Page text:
Results of the DeltaCodes GGA comparison exercise

# FP Verification

**Results of the DeltaCodes GGA comparison exercise**

The DeltaCodes project is an ongoing effort to test the mutual consistency of different implementations (code projects) of density-functional-theory; the first major success of the project has been the formulation of a standardised test set, consisting of 71 elemental crystals, together with the definition of a simple parameter for assessing the similarity of the results of different codes. These tests compare the equilibrium volume and bulk modulii of the different crystals as calculated by different codes using the popular PBE generalised gradient approximation. A large number of codes have participated in the verification exercise, representing a considerable community engagement, and highlighting the growing importance of accuracy and reliability in the use of DFT. This large community effort is coordinated by Kurt Lejaeghere and Stefaan Cottenier DeltaCodes at Uni Ghent and details of the results may be found in the recent Science article.

The following presents the results of the full-potential **lmf** code for the DeltaCodes exersise. There are two data sets corresponding to the use of an LMTO+LO basis and a plane-wave plus LMTO basis (PMT). The LMTO basis is highly suited for the treatment of dense solids, but is less satisfactory for highly open structures such as molecular crystals where the atom-centred basis functions are not adequate for describing the wavefunction in the large interstitial region. Addition of plane waves to the basis fulfils this requirement very satisfactorily, such that the full-potential **lmf** code can be considered a completely general purpose methodology, suitable for all geometries and structures.

### LMTO results

##### Procedure

####### Basis The basis is the “Large” basis, requested using the HAM_AUTOBAS_LMTO=5, and with LMX given by one larger than the highest occupied $l$-channel. This basis consists of two smoothed Hankel functions per $l,m$ for $l$ upto LMX. Default basis Hankel energies suitable for LDA calculations, EH=-0.1, -0.9Ryd, are used, and the RSMH, the Hankel smoothing radius is automatically generated in the atomic case (code **lmfa**) and used without further optimisation. GMAX, which specifies the smooth mesh part of the potential representation that extends throughout the cell, is chosen such that the total energy is converged to better than 1e-5Rydberg.

Local orbitals play an important role in improving the default LMTO basis both by allowing semi-core states to be included in the valence and, with the inclusion of high-lying local orbitals, they can also be used to improve the quality of the augmentation. Extended local orbitals are automatically assigned to atomic states lying within 2Ryd of the Fermi level. High-lying local orbitals are additionally specified for the d-channel of the transition element block.

####### Augmentation Although the radius for the augmentation plays an important role in the LMTO method, the full potential method is to a high degree insensitive to small variations in the choice of $r_{mt}$. Because the basis is superior within the augmentation region, compared to the interstitial, it is advantagous to make the augmentation spheres as large as possible, and for a given geometry, the maximum radius, which corresponds to touching spheres, should be used. For studying variations in the unit cell volume, a choice exists between having the maximum augmentation radii for all volumes, or to choose a volume with sufficiently small overlap and to use this fixed radius for all volumes tested. This second method has the advantage that the quality of the augmentation is essentially constant for all volumes, although the fraction of volume in the interstitial is increased for dilated volumes. For the full-potential code, both choices satisfactory results.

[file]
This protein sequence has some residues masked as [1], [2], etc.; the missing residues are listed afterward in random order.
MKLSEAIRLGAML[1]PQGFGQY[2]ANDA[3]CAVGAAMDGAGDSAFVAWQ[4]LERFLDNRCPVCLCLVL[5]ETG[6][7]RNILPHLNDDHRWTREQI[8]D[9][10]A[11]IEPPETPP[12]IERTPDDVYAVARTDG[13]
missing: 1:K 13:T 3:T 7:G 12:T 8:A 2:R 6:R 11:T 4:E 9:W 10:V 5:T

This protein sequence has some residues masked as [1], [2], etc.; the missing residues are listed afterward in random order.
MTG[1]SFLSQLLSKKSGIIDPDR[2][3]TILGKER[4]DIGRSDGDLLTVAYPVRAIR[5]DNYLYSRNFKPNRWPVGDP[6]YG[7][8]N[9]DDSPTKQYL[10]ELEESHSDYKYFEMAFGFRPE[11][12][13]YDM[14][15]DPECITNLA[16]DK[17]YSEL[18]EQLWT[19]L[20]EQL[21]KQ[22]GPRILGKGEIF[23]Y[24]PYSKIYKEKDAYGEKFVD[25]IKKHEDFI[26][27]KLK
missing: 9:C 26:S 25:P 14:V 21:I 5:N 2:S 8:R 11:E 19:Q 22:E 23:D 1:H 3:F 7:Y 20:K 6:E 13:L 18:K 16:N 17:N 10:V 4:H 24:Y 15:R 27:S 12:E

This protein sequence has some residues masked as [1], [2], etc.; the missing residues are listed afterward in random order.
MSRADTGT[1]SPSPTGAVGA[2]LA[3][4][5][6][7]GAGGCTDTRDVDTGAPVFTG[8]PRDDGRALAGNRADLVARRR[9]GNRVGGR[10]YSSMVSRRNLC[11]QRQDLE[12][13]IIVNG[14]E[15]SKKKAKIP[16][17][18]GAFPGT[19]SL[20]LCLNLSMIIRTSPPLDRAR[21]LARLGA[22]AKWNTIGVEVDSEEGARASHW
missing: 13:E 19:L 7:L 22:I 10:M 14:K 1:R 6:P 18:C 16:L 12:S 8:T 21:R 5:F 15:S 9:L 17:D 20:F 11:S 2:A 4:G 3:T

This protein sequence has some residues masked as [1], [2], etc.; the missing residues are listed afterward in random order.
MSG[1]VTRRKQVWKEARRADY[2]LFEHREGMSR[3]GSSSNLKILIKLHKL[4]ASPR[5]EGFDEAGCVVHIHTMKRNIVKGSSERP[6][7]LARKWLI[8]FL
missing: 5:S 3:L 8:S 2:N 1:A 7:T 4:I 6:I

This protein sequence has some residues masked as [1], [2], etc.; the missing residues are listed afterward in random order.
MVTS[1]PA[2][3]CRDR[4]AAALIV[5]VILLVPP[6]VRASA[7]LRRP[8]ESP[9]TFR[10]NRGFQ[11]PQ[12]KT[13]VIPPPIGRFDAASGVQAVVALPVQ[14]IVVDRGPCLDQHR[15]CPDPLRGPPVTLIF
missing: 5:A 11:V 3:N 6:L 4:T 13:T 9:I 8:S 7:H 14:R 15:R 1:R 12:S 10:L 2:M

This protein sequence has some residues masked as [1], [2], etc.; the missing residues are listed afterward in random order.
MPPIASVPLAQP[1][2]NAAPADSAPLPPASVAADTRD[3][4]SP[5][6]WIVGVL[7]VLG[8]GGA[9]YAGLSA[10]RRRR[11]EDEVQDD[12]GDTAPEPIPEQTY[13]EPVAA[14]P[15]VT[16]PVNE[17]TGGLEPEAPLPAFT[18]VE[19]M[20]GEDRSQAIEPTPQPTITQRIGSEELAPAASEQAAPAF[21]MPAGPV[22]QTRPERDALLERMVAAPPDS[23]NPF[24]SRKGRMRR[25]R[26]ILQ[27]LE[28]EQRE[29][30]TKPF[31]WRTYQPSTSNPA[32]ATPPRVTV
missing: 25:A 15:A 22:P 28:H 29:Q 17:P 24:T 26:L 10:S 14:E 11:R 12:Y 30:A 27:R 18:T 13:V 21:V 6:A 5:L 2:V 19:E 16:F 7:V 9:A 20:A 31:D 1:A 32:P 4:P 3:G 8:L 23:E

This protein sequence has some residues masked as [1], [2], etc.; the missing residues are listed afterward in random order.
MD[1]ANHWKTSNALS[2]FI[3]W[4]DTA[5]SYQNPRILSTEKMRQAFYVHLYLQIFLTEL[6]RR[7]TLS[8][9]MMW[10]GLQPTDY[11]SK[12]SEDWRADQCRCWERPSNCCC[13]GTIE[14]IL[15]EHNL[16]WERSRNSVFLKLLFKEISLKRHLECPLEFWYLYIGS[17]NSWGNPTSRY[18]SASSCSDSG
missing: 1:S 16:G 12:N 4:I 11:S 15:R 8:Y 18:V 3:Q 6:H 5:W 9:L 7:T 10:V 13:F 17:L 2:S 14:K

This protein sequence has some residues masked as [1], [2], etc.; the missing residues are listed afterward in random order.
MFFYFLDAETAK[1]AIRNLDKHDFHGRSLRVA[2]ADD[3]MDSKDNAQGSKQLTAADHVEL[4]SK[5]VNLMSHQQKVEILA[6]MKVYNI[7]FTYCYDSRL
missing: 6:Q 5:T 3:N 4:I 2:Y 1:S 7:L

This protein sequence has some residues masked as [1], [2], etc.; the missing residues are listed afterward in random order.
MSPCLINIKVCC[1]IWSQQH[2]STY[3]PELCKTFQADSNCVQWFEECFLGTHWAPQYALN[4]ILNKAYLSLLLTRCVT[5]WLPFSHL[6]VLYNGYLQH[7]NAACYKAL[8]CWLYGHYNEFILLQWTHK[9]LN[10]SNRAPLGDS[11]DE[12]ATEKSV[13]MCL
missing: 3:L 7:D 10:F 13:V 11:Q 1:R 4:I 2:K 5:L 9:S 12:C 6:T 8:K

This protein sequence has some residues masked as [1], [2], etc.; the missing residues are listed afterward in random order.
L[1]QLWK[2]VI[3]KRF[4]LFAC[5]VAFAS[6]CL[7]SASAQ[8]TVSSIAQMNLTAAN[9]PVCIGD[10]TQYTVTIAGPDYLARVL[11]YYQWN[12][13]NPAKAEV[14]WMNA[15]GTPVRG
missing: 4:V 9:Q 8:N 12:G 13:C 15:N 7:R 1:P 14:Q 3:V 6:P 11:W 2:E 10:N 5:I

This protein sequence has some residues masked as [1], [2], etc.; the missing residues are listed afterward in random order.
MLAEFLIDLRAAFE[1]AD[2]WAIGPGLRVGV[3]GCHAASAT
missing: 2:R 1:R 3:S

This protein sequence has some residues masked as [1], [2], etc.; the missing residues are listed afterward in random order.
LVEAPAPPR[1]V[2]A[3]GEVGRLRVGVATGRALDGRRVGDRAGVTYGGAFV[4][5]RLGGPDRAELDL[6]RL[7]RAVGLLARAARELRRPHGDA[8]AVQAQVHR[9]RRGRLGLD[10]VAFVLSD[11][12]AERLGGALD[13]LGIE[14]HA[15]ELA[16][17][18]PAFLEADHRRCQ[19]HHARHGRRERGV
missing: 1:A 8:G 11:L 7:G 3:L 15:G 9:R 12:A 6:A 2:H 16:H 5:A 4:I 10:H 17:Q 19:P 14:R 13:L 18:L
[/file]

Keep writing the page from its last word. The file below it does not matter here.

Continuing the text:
For increased precision of the radial solver (Schrödinger or Dirac), the radial grid parameter A is decreased from its default value and set at A=0.01; further changes in the radial gridding generally result in total energy changes below the 10microRyd level. ####### Calculation For increased precision, the parameters HAM_TOL and EWALD_TOL are tightened beyond their default tolerances and set to the value 1e-16.

##### Comments

### PMT results

##### Procedure

####### Basis The LMTO basis, with local orbitals, is highly accurate for most crystals but is less suitable for open, molecular systems. The addition of plane-waves is a very effective way of increasing the flexibility of the basis set, and molecular problems can be very satisfactorily addressed with the addition of even a small number of plane-waves in addition to the LMTO Hankel functions.

####### Augmentation As the APW+LMTO basis becomes larger, issues with linear dependency can arrise and numerical stability is improved by a reduction of the augmentation radius. For the tests, the same LMTO basis as above is complemented by an APW basis with PWEMAX=3.0Ryd and the augmentation radius is reduced to 90% of the touching sphere value for each volume.

*Comparison with other codes*

The figure shows the DeltaValues of the PMT dataset compared with reference data from the DeltaCodes project; the level of mutual agreement between **lmf** and the other all-electron codes is excellent, demonstrating essentially identical accuracy between the different all-electron full-potential schemes.

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